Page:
Definition of defrock in US English:

defrock

verb

[with object]
  • 1Deprive (a person in holy orders) of ecclesiastical status.

    • ‘Journalists rarely understand the full power of the press, but one authority we don't have is the power to defrock priests.’
    • ‘If this story is true the priest who offered up this warped advice should be defrocked.’
    • ‘If he is ordained, he should be defrocked for violating confidentiality.’
    • ‘Because it is a state church, however, the Lutheran Church cannot defrock him.’
    • ‘As expected their new policy does determine that priests who offend from here on out will be defrocked.’
    • ‘He was also allegedly defrocked as a Russian Orthodox priest in his home country.’
    • ‘The Modernist clergyman who had led the revolt, found himself defrocked and excommunicated.’
    • ‘Now defrocked, he was free from government monastic regulations and duties, and yet he had not freely chosen the lay life for himself.’
    • ‘The bishop had been speaking about gun control at an anti-gun rally only a few days before the court hearing, and recommended that he be defrocked.’
    • ‘Priests who are guilty of sexually assaulting minors should be defrocked and turned over to the law.’
    • ‘An Irish Protestant priest who faced being defrocked for publicly stating he did not believe in the divinity of Christ last night announced his resignation.’
    • ‘He has been suspended for six months while the matter is further investigated, and it appears almost a certainty that he will be defrocked.’
    • ‘He was tried for heresy by the Free Church of Scotland and defrocked.’
    • ‘He was sentenced to a fine, whipping, defrocking, life imprisonment and pillorying four times a year for the rest of his life.’
    • ‘Do they determine in some way or another that this priest can be reassigned and another priest should be defrocked?’
    • ‘The Dallas resolution made it much easier to defrock a priest for molesting a child.’
    • ‘Because of Buddhism's central importance in national life, the state has long been reluctant to act against errant monks until they have been defrocked by the Buddhist hierarchy.’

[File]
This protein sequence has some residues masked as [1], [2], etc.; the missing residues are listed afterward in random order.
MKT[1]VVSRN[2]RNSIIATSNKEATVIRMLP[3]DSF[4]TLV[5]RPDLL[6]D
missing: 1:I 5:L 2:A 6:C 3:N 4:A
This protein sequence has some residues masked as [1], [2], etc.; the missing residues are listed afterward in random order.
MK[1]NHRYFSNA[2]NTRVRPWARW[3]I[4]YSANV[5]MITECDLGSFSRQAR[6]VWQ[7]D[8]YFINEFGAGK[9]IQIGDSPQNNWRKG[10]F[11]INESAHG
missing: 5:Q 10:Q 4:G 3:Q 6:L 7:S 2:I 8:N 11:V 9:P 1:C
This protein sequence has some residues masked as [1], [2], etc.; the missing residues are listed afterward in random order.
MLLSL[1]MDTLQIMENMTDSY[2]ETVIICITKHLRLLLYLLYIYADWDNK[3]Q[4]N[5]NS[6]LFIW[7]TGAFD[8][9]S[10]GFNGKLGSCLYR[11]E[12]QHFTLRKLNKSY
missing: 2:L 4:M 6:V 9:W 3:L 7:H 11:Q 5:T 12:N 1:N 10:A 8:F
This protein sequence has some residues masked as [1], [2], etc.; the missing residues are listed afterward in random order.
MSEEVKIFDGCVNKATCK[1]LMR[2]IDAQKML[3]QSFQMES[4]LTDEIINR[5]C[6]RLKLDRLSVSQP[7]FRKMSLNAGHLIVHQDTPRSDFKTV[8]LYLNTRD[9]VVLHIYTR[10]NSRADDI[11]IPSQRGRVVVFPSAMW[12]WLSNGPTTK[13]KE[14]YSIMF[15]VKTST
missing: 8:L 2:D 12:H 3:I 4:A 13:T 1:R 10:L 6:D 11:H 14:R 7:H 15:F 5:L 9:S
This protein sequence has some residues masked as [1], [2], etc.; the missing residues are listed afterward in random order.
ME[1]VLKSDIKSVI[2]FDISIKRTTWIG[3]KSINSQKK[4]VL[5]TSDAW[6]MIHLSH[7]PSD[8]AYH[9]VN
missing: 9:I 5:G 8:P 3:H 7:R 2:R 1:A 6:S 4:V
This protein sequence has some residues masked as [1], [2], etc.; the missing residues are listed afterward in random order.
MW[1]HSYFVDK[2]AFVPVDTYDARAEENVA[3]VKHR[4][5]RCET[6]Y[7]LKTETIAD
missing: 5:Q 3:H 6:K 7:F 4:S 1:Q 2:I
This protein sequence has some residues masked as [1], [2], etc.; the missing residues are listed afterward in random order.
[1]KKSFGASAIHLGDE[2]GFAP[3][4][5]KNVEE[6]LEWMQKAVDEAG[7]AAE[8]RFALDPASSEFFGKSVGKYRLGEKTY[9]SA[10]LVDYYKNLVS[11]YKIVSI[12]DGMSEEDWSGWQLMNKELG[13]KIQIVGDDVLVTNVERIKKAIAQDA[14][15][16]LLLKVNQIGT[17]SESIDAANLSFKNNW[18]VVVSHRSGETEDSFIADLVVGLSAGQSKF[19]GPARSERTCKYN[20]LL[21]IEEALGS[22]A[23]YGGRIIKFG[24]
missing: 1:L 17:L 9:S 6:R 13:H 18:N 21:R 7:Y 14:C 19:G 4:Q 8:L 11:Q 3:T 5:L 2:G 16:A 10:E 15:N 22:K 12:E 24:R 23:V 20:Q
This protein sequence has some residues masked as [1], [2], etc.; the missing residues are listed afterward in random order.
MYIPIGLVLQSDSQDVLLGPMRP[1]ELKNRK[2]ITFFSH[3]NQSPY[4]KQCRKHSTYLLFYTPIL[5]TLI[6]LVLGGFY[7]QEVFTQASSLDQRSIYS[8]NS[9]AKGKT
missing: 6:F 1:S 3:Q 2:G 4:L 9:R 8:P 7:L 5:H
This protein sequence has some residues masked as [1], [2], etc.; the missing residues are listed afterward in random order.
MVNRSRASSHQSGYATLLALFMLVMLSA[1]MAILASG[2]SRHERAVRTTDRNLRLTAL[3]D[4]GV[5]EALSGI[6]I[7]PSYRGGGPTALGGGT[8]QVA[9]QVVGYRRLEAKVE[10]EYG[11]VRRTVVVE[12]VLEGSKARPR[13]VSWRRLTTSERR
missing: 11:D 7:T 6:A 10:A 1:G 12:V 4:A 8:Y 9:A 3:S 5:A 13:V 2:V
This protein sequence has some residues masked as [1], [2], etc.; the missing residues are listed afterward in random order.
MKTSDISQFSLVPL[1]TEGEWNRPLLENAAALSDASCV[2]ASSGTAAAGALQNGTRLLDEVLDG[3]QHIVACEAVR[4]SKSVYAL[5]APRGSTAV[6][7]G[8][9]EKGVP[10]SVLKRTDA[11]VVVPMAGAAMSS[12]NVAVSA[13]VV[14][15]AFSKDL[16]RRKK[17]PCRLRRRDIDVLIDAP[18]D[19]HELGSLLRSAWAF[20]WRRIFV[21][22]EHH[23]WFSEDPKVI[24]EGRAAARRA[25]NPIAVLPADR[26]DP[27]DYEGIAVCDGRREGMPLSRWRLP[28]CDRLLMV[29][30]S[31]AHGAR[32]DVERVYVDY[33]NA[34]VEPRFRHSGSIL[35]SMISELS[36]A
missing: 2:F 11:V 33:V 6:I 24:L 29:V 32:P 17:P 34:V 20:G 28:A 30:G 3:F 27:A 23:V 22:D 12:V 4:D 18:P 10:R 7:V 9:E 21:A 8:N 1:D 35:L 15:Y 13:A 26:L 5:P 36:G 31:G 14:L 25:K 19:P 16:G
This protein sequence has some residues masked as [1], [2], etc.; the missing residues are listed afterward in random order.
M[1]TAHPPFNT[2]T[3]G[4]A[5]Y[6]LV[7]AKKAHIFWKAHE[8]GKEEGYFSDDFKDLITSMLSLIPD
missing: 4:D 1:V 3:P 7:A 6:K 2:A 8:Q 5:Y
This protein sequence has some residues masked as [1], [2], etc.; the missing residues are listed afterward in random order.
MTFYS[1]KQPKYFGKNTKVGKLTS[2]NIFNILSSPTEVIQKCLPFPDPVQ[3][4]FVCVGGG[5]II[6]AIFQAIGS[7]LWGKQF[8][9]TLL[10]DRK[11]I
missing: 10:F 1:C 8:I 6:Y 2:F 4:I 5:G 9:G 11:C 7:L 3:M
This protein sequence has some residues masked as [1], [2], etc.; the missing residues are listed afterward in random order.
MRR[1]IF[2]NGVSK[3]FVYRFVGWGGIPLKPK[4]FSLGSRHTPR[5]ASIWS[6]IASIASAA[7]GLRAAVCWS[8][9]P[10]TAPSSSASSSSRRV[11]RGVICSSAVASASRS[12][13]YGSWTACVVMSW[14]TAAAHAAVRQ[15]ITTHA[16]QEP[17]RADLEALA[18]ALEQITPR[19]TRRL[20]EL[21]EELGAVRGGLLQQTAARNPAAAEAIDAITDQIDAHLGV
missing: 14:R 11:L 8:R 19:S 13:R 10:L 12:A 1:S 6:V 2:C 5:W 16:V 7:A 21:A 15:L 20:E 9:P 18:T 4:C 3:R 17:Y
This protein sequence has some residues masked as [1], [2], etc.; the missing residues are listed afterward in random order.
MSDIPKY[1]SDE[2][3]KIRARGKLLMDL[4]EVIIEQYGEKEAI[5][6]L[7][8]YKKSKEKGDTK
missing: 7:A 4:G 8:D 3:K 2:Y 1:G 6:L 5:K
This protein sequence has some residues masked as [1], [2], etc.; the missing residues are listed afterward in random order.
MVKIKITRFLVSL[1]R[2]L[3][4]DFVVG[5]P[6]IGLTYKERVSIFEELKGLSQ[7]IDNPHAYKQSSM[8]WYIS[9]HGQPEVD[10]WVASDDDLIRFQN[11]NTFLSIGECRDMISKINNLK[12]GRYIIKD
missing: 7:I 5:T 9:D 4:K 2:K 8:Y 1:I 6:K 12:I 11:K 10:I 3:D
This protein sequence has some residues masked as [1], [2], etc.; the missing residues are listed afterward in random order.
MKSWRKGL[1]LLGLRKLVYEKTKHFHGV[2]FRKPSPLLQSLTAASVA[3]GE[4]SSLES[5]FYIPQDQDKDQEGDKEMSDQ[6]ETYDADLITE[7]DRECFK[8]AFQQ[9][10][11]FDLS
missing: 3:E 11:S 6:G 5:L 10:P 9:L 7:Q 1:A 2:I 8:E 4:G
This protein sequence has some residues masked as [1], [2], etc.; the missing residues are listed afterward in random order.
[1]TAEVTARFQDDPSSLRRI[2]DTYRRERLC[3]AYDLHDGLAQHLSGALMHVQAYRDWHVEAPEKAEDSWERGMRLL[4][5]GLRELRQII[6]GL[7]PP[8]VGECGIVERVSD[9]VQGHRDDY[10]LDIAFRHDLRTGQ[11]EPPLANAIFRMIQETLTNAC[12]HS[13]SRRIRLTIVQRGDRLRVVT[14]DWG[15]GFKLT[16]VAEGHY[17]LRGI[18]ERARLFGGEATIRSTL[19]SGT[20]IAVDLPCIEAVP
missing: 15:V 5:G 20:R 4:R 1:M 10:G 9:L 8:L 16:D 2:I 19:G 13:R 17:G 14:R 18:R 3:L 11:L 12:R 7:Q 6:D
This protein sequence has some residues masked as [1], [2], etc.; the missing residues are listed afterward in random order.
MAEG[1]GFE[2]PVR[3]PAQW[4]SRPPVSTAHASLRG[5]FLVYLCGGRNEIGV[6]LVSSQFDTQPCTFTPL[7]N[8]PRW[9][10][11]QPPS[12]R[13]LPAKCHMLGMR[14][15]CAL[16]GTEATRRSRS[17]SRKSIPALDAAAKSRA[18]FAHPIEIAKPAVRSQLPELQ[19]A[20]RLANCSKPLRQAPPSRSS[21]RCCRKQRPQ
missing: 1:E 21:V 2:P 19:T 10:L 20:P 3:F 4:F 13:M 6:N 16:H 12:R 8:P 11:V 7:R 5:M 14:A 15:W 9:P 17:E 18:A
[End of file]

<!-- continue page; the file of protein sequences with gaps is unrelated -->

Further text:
• ‘Don Vitaliano - Nothing But a Priest is a documentary about an anti-capitalist priest who has subsequently been defrocked.’
    • ‘A bishops' committee has recommended the church defrock any priest who abuses children in the future, but says that if a priest only abused one child in the past, he might continue as a priest.’
    • ‘The cardinals said on Wednesday they would recommend a process to defrock any priest who has become ‘notorious and is guilty of the serial, predatory sexual abuse of minors’.’
    1. 1.1usually as adjective defrocked Deprive (someone) of professional status or membership of a prestigious group.
      ‘a defrocked psychiatrist’
      • ‘Some welcome the defrocking of consultants as a sign of democratisation: the people will not stand for being pulled apart and pushed around by men in white coats.’
      • ‘If the gentlemen's code lauded self-sacrifice, its opposite selfishness - was behavior that, if egregious enough, could defrock a gentleman.’
      • ‘If you've accepted such behavior in the past and expect to continue this friendship in the future, it's wrong to insist on defrocking your friend.’
      • ‘This courageous stand put him at odds with the chief justice, who has since been defrocked for thumbing his nose at the federal courts.’
      • ‘In line with the law he was defrocked, and the commandments plaque was removed.’
      • ‘These defrocked workers are retraining for free in the city sponsored center, where they learn computer skills and facial massage.’

Origin

Early 17th century: from French défroquer, from dé- (expressing removal) + froc ‘frock’.

Pronunciation

defrock

/dēˈfräk//diˈfrɑk/